Super Bowl Touts Unity

Stadium managers discuss the state of the industry post Super Bowl

  • by Linda Deckard
  • Published: February 8, 2017

Rick Nafe, Tampa Bay Rays, and Jarrod Fresquez, ParkHub, introduce a skype guest, Peter O'Reilly, SVP Events, National Football League, during the Stadium Managers Association meeting. (VT Photo)
 

REPORTING FROM HUNTINGTON BEACH, CALIF. — The giant LED scoreboard, courtesy of PSAV, was a fitting backdrop for proceedings at the Stadium Managers Association convention here Feb. 5-8. A stellar and exciting Super Bowl Feb. 5 in Houston at NRG Park was the buzz and, per tradition, an NFL exec was skyped in to give the 425 managers and vendors in attendance the inside scoop.

Peter O’Reilly, SVP Events for the National Football League, told stadium managers the overall goal of this year’s Super Bowl was “to make it a unifying game day.” With the participation of President Bush 41 and his wife, Barbara, tossing the coin, “it was incredibly special,” O’Reilly said, sharing that when the Bushes were in the hospital just a week prior to Super Bowl, he got a call advising him President Bush was a goal-oriented man and was requesting an official practice coin. “Apparently, the last time he tossed the coin, it fell in his lap and he wanted to get some air under it this time,” O’Reilly said.

History was made. He emerged from the hospital and onto the field for Super Bowl LI, participating in a world-

 

lass event that included the most “complicated and audacious halftime production in 13 minutes” O’Reilly could recall.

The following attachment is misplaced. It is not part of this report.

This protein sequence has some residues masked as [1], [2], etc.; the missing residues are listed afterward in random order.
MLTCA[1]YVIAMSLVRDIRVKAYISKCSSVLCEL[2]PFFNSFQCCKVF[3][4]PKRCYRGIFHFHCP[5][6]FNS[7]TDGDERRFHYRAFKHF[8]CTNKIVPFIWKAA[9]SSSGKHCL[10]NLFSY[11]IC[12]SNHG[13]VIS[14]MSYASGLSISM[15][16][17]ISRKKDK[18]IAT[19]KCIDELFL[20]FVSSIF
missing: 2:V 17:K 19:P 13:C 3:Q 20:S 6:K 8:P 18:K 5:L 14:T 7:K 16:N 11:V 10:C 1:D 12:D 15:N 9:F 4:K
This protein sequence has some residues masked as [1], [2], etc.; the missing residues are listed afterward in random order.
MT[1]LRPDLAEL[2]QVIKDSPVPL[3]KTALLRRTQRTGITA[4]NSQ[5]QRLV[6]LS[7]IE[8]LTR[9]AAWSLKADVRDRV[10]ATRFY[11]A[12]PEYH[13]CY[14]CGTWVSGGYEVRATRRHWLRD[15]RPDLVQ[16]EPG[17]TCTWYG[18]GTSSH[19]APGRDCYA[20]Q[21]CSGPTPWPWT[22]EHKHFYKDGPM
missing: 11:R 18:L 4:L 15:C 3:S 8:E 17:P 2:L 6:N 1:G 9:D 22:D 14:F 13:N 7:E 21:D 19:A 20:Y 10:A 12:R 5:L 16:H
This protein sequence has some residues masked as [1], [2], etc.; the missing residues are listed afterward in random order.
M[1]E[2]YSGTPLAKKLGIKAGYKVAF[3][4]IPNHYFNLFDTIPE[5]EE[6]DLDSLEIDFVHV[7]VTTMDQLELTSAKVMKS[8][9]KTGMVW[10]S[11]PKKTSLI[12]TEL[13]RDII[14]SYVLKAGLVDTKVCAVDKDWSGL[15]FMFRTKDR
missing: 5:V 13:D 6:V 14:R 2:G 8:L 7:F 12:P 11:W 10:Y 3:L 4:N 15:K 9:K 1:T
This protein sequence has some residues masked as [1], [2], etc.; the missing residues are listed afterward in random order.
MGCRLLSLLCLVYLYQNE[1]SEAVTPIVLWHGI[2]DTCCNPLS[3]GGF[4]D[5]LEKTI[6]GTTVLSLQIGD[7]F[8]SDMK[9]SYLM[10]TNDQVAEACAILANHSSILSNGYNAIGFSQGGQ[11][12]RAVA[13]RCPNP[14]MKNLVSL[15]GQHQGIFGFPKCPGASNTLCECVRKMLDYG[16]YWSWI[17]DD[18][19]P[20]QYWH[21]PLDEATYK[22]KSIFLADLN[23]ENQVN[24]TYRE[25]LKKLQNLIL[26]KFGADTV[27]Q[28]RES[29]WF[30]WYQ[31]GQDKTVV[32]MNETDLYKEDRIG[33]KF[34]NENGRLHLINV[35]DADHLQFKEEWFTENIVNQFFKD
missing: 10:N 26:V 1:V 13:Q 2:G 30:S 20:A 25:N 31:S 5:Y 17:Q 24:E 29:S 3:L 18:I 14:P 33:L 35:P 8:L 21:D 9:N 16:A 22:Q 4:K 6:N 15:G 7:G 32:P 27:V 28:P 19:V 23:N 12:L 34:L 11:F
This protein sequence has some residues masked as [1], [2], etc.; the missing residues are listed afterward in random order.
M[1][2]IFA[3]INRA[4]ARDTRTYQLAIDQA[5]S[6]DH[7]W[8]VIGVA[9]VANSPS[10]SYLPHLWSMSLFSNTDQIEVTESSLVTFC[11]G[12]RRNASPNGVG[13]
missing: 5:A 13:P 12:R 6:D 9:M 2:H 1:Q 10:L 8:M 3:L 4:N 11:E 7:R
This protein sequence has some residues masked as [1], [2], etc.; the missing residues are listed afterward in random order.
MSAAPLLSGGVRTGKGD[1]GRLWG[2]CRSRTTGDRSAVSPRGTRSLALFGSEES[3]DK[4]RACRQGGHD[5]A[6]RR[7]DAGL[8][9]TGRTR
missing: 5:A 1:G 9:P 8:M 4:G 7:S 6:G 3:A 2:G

Lady Gaga, star of the halftime show, was never remotely radical and totally into the unity theme of Super Bowl LI, O’Reilly said. “There were a lot of acrobatics. She was fearless.” During rehearsals, she ran around the field and shook hands with every one of the 4,000 volunteers used in the production.

And the message from Pope Francis “aligned with the message of unity we want to get out there,” O’Reilly said.

Jarrod Fresquez, ParkHub, who introduced O’Reilly, worked his second Super Bowl under SP+ and Gameday, and said they parked one car every three seconds for three hours without the system going down or losing connectivity. It was the two-year-old firm’s second Super Bowl parking experience.

The next four Super Bowls are set – U.S. Bank Stadium, Minneapolis, next year; the new Mercedes-Benz Stadium, Atlanta, in 2019; Hard Rock Stadium, Miami, 2020 and the new stadium in Los Angeles in 2021. The upcoming 2017 NFL Scouting Combine at Lucas Oil Stadium, Indianapolis, will show the NFL’s commitment to continued growth, O’Reilly said of future plans. “You’ll see a lot of changes at the Combine. We’re very focused on the draft.”

There will be challenges next year at U.S. Bank Stadium, partly because the NFL requires a 300-foot perimeter around the stadium for security and hospitality purposes, but that will not happen in a downtown stadium which is hemmed in by development. “We will have to zig-zag a little,” he said.

They are also working through the issue of cold weather and the risk it poses to getting people into the stadium from outdoors.

Going forward, the NFL’s timeline for picking Super Bowl sites will be selecting finalists for the next two (2022 and 2023) at the owners' meeting in May of this year, and making final choices in May of 2018. “We’re not doing it every year in the future,” O’Reilly said.

Looking forward, O’Reilly also said cyber security (being prepared for a cyber attack or takeover) and drones are the major threats the NFL is looking at right now.

“I feel we’re striking the right balance” getting fans and staff through security now, he said, but that’s a result of regular and significant table-top exercises around the event.

  • by Linda Deckard
  • Published: February 8, 2017